Throughout the years, Microsoft’s DOS and Windows operating systems have gone through various iterations. The first Windows was just DOS wrapped in a graphical user interface (GUI). Then, Windows 95 merged with DOS to produce a new operating system, although it omitted important security features. With Windows 8, it attempted to incorporate smartphone features, failed, but essentially made third-party anti-virus software obsolete.

Then, Windows 10 came, and it seemed like the best Windows of all. Windows 10 improved security by including new features. It also added a better digital assistant, Cortana, albeit only a few people ever used it. And even Microsoft said there would be no more versions of Windows coming after it. Well, that was until they changed their mind. 

Today, Windows 11 is here, and Windows 10 users have the opportunity to upgrade to the latest OS. However, because Microsoft is rolling out the update in stages, not everyone will be offered it right now. 

Windows has evolved and come a long way from where it was before. 

Windows 11 focuses on three important things: a new and modern user interface designed to make using Windows easier, new features and adjustments to increase productivity, and a renewed emphasis on the Microsoft Store. There are also new animations, icons and sounds which makes the experience fascinating and fresh. Everything from the Start menu and taskbar to the context menus has been modified to match the rest of the new Windows 11 design.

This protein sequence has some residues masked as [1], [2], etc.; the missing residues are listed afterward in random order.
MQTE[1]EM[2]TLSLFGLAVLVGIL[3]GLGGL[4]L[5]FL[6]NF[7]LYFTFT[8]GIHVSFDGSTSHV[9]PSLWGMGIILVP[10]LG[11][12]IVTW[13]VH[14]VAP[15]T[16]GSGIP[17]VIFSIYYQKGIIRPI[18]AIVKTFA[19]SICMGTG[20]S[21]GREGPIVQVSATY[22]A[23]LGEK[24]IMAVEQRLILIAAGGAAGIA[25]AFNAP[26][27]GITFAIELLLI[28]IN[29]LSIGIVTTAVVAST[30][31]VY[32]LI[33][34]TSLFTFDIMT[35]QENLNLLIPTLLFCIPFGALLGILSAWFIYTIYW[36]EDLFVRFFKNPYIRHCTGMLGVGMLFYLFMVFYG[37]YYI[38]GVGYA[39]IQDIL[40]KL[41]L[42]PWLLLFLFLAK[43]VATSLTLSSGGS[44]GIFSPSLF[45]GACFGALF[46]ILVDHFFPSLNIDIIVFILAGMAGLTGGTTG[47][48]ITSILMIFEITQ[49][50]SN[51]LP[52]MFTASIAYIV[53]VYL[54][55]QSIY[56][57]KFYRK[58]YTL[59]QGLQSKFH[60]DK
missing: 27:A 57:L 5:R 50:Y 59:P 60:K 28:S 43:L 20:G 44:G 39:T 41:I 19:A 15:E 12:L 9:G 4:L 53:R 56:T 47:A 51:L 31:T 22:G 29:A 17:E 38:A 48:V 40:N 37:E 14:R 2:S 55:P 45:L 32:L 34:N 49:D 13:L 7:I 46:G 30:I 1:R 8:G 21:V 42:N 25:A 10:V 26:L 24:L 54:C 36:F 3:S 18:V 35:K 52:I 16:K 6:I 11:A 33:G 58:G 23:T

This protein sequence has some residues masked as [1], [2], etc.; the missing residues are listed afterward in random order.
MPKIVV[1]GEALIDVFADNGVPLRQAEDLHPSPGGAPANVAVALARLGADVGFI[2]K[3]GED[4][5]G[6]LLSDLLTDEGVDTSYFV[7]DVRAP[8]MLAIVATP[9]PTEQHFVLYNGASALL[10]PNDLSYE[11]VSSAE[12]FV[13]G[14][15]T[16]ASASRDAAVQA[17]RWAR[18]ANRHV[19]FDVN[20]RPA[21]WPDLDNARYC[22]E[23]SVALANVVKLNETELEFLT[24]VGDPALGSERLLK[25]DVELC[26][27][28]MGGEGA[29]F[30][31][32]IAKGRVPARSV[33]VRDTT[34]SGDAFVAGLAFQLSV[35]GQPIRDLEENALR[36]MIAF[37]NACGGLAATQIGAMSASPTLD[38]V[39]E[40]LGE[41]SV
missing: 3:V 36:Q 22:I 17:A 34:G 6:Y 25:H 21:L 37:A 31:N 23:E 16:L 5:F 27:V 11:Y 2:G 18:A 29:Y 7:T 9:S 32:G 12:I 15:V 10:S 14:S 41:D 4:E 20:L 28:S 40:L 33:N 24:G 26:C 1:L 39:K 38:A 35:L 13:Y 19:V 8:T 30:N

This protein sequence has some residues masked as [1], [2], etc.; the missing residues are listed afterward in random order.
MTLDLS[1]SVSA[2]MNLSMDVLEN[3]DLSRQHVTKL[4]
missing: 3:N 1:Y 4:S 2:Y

One of Microsoft’s priorities with Windows 11 has been to simplify and declutter the user experience (UX). Microsoft is attempting to make the Windows UX more user-friendly for casual PC users who are more familiar with modern OS experiences such as iOS and Android. So, the good news is that Windows 11 will be a fantastic version for individuals who favour simplicity. It’s easy to use, with an almost perfect fluid UX. 

However, upon first glance, Windows 11 appears to be a significant departure from the familiar Windows 95 desktop architecture. The taskbar is still present, but all of your icons are now centred by default. The Start Menu has been revamped with pinned and recommended programs. There are rounded corners on app windows now; Windows Explorer, the Settings app, and even the sound effects are sharper than before. The start menu and taskbar have also been repositioned in Windows 11. They are now centred at the bottom of the screen instead of to the left. It feels new and yet it’s still the Windows we know and trust. There may be obvious differences in both aesthetics and user interface, but it’s just Microsoft’s way of making everything more streamlined than Windows 10.

All in all, Windows 11 has a lot going on. Most casual and mainstream users won’t notice much difference, but power users will appreciate some of the new features. It is a subtle shift from Windows 10, but it’s still a shift in the right direction. 

What do you think? Are you loving the new Windows 11?